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Premier Ted Baillieu has reignited an old debate about the merits of building a very fast train to connect Australia's eastern cities after announcing that Victoria is set to become the regional headquarters for China South Rail, the world's largest manufacturer of electric trains.
Mr Baillieu said the state-owned company was ''certainly very interested'' in pursuing very fast train projects in future, adding that most Australians would like to see the very fast train proposal happen.
''It would be a very exciting thing to have in Australia if we could make it financial viable,'' Mr Baillieu said. ''The notion of a very fast train between Sydney and Melbourne and Sydney and Brisbane has been on the table generally for a very long time. What's prevented it from proceeding is the cost of construction and making it financially viable. If there are things we can learn from CSR … that would be a good thing.''
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High-speed rail has been under consideration in Australia since the early 1980s, although no proposal has been financially viable, mainly because of high construction costs and relatively low population densities. The latest, a $20 million planning study, was commissioned by the federal government, particularly to examine the viability of a link between Sydney and Newcastle.
The China South Rail decision to locate its headquarters in Melbourne will not involve any manufacturing, but will instead be a base to co-ordinate regional operations. Mr Baillieu said the decision meant an initial investment of $5 million, with the creation of 20 jobs.
In a further move to claim a larger share of the China boom, Mr Baillieu announced a plan to lift the growth in Chinese tourism arrivals from 9 per cent a year to 11 per cent, to bring the total number of Chinese overnight visitors to half a million by 2020, about double the current level. The plan will be underpinned by an $8 million marketing campaign over 10 years, including a $6 million advertising contract won by Ogilvy and Mather for a tourism campaign that will begin next year.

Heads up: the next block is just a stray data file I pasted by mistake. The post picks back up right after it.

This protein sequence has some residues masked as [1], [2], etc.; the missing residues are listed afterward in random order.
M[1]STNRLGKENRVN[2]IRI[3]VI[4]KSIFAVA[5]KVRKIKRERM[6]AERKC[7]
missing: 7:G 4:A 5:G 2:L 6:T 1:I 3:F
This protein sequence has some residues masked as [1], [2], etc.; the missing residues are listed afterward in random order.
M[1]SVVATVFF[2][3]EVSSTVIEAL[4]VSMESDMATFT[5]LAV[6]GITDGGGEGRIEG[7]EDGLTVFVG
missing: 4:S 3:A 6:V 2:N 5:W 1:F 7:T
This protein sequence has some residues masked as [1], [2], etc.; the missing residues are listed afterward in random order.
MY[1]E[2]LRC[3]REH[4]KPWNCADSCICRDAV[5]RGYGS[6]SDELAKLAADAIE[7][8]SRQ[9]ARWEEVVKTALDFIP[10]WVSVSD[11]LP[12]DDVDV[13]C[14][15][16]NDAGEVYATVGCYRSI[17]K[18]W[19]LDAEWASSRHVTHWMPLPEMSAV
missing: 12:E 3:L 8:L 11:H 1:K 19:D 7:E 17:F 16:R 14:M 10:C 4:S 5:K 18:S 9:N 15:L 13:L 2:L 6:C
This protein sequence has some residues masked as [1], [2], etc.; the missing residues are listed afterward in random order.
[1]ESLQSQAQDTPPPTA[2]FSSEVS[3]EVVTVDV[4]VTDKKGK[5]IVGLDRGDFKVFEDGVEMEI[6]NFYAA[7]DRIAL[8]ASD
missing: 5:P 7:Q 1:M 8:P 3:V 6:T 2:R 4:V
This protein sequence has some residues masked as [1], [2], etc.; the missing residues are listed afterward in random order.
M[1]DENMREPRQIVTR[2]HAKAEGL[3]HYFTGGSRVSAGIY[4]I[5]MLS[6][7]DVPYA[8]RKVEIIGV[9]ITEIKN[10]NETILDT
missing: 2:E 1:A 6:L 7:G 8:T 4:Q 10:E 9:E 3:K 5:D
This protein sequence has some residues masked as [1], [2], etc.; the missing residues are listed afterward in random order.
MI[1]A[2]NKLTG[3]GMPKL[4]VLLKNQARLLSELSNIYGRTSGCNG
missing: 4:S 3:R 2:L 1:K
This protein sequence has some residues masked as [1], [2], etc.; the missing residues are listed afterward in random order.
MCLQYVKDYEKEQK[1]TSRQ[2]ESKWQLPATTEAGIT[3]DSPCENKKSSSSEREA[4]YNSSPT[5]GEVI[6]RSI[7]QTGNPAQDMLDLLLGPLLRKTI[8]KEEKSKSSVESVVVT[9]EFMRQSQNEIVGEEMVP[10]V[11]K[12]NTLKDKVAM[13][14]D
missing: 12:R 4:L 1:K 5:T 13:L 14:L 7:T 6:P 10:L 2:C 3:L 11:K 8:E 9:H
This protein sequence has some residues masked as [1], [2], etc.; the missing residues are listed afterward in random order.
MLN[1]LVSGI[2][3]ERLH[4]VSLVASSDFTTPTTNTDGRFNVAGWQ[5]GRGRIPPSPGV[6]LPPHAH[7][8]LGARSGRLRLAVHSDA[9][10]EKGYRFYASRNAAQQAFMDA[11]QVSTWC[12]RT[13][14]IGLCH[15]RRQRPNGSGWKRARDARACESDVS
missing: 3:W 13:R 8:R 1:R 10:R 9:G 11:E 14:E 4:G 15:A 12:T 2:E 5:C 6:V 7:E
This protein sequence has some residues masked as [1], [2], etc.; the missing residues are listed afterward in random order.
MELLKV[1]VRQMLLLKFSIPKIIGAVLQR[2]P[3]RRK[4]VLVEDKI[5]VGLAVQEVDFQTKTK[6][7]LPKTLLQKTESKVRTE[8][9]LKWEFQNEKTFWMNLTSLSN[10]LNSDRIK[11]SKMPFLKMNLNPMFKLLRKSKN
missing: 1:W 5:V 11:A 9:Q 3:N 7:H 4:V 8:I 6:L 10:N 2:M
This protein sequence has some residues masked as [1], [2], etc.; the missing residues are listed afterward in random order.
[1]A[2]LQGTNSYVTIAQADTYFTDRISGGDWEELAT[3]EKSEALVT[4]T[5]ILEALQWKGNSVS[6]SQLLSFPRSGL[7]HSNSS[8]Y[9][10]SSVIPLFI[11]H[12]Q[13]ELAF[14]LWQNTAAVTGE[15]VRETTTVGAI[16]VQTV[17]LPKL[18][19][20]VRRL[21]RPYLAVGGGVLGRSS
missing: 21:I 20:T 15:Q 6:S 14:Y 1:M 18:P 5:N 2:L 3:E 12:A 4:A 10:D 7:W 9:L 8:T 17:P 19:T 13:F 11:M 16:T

Mr Baillieu also said his government would host a ''super trade'' mission to China in the first half of next year that would involve more than 100 Victorian companies and organisations. A similar mission to India would also be held.
''In 2012, Victoria will be presenting the largest-ever trade mission from any Australian state to the economic powerhouse of China,'' Mr Baillieu said. ''This is a signal of Victoria's commitment and determination to strengthen our relationship with China.''
During his address to Chinese business figures, Mr Baillieu also slammed changes to federal migration laws blamed for leading to a sharp drop in the number of Chinese business migrants and international students.
Read more: http://www.theage.com.au/victoria/baillieu-raises-fast-trains-as-china-opts-for-state-base-20110923-1kpe9.html
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